Suspicious activity school lockout
On 12/4/18 at 8:03 A.M. a 911 caller reported to dispatch that while driving on Louisiana Avenue he had seen a tan colored pickup traveling west on Balsam Street. The driver was described to be hanging out of the vehicle window, holding what appeared to be a shotgun. The gun was not being pointed at the caller. The truck continued west on Balsam.
Libby Police and the Lincoln County Sheriff’s office responded to the area. The school district was advised of the situation and immediately went into lockout. Officers located a vehicle matching the description in the high school parking lot. Two airsoft guns (airsoft guns are a realistic appearing toy gun that fire round plastic pellets) were visible on the front seat of the vehicle. The student owning the vehicle was contacted and the airsoft guns were confiscated by LPD.
Libby School administration assisted with the investigation.
At no time was there a threat to the students or the community.
Stargazer’s December News
The 2019 Astronomy Calendars have arrived and can be picked up any time!
They are filled with fascinating information and pictures of activities in the heavens.
We have 6 extras in case you need more.
There will be no meeting in December, but we’ll resume in January
Calendar contact is Laura McGlasson 293-2552
Firewood gathering available by permit at state parks
With the arrival of winter weather, Montana Fish, Wildlife & Parks is reminding residents that firewood gathering for personal, non-commercial use is allowed at certain state parks in Region 1, including the Thompson Chain of Lakes between Kalispell and Libby.
Firewood gatherers must have a permit in hand before collecting anything from a FWP site. A limited number of certain trees are designated for firewood collection.
In recent years, FWP has investigated several illegal firewood thefts at Region 1 sites. These popular public sites have lost a significant number of standing and fallen trees that were illegally removed. The lost trees can expose shorelines to erosion problems and diminish forested campsite areas, as well as harm important habitat trees for eagles, ospreys and other wildlife.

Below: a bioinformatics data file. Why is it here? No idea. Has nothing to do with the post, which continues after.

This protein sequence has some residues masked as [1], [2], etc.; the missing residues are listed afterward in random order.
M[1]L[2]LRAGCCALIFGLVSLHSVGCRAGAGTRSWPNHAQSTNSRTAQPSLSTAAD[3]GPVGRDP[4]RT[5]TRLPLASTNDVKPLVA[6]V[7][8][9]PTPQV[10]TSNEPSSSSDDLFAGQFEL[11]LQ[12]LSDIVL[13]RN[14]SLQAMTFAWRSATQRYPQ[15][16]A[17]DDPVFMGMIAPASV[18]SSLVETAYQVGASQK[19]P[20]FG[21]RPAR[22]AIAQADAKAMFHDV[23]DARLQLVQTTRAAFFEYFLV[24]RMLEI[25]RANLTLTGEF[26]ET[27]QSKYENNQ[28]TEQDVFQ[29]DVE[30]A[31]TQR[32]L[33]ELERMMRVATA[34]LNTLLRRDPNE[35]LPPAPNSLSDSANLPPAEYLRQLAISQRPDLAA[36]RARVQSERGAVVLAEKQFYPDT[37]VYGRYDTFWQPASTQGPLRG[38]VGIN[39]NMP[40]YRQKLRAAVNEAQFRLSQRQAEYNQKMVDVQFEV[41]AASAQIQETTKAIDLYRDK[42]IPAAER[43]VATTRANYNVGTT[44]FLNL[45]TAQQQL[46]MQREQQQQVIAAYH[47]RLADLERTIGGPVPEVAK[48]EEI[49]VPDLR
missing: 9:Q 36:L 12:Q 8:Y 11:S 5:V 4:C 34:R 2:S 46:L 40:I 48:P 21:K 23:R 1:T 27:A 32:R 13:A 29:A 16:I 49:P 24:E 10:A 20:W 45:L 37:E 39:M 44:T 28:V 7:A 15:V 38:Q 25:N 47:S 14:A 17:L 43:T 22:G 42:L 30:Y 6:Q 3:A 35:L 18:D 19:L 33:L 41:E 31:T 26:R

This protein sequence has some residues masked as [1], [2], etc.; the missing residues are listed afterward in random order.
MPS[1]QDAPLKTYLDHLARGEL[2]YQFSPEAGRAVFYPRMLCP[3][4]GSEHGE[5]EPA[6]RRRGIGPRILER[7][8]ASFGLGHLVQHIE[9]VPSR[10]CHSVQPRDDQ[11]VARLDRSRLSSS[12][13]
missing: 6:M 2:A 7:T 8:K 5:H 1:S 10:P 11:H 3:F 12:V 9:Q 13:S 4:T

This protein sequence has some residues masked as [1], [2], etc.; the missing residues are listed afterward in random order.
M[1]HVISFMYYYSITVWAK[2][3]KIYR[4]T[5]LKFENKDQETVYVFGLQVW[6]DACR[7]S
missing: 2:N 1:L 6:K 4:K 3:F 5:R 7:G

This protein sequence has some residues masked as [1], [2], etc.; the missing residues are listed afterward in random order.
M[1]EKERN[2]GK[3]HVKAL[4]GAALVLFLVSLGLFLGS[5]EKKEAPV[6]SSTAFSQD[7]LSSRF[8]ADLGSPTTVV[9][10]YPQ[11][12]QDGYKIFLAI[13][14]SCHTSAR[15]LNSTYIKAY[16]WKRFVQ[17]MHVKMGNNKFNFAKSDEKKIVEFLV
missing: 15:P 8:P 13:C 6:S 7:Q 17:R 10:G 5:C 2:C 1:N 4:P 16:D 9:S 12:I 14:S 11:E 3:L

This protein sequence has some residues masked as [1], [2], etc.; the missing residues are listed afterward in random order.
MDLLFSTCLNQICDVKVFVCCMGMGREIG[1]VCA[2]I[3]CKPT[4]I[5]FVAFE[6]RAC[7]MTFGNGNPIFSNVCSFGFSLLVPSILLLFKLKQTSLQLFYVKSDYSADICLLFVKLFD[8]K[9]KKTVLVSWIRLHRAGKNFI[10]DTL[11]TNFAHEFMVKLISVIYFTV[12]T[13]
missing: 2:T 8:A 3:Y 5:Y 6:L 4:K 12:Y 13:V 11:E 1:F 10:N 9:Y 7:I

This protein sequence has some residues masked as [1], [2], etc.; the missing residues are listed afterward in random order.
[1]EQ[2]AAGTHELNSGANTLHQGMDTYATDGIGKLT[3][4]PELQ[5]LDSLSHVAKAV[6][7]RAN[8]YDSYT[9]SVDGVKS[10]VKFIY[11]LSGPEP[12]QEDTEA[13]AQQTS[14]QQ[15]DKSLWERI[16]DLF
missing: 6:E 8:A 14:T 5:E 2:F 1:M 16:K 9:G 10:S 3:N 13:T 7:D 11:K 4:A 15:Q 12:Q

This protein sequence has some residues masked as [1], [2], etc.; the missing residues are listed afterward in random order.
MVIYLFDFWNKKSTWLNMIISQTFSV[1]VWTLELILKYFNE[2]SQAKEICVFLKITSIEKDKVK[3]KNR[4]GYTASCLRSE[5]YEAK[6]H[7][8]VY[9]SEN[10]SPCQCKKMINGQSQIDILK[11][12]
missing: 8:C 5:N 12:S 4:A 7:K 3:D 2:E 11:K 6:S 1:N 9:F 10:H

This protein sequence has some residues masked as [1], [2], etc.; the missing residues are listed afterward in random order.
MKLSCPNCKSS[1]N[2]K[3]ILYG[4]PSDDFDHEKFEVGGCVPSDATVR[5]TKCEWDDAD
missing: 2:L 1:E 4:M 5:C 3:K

To report any illegal cutting, please call 1-800 TIP-MONT (847-6668) or the FWP Region 1 office at (406) 752-5501.
In wintertime, FWP maintains certain state parks for vehicle day-use. All sites remain open to walk-in use. Montana State Parks sites provide unique opportunities for recreation in wintertime, such as ice fishing, as well as educational programs at certain sites, such as Lone Pine State Park. On Dec. 8, Lone Pine is hosting a Winter Survivalist Ranger Talk and on Dec. 15 a Winter Survival Basics program. Space is limited and tickets can be purchased from the Montana Fish, Wildlife & Parks Region 1 Facebook page.
Audubon Christmas bird count
For the 49th year local bird watchers will participate in the Audubon Christmas Bird Count in the Libby area on Saturday, December 15th. This effort mobilizes over 72,000 volunteer bird counters in more than 2,400 locations across the Western Hemisphere to help scientists monitor the health of bird populations. Those interested in participating either as field observers or watching and recording at their own homes, especially those with bird feeders, please contact Gene Reckin at 291-8482 or 293-9344.
Montana health officials confirm first influenza death this season
Missoula City-County Health Department, in conjunction with the Montana Department of Public Health and Human Services (DPHHS), has confirmed the state’s first influenza-related death of the 2018-2019 flu season involving a child from Missoula County. Due to privacy concerns, no additional details will be released.
Nationwide, the Centers for Disease Control and Prevention (CDC) report that there have been five flu-related pediatric deaths so far this season. In Montana, the last flu-related pediatric death occurred during the 2017-2018 influenza season when one child under the age of 18 died.
Influenza activity is currently at low levels in Montana; however, this is expected to change in the coming weeks. In Montana, influenza activity increases in December and peaks in January and February. To date, there have been 36 cases and six hospitalizations reported in Montana. Last season, over 10,000 cases, 979 hospitalizations, and 79 deaths were reported across Montana.
The disease spreads through coughing and sneezing with symptoms that can include high fever, chills, headaches, exhaustion, sore throat, cough and body aches. It may take about 1 to 4 days after being exposed to the virus for symptoms to develop. Additionally, you may be able to pass on the flu to someone else 1 day before and 5-7 days after becoming sick.
There are many weeks of flu activity left and the CDC continues to recommend getting a flu vaccine to help protect against influenza.
In addition, everyday precautions can help stop the spread of flu. Those measures include:
Covering your nose and mouth with a tissue when you cough or sneeze.
Washing your hands often with soap and water, or an alcohol-based hand sanitizer, if soap and water are not available.
Avoiding touching your eyes, nose and mouth.
Avoiding close contact with sick people.
Staying home for at least 24 hours after your fever is gone except to get medical care or necessities.
For more information, visit the DPHHS influenza website at: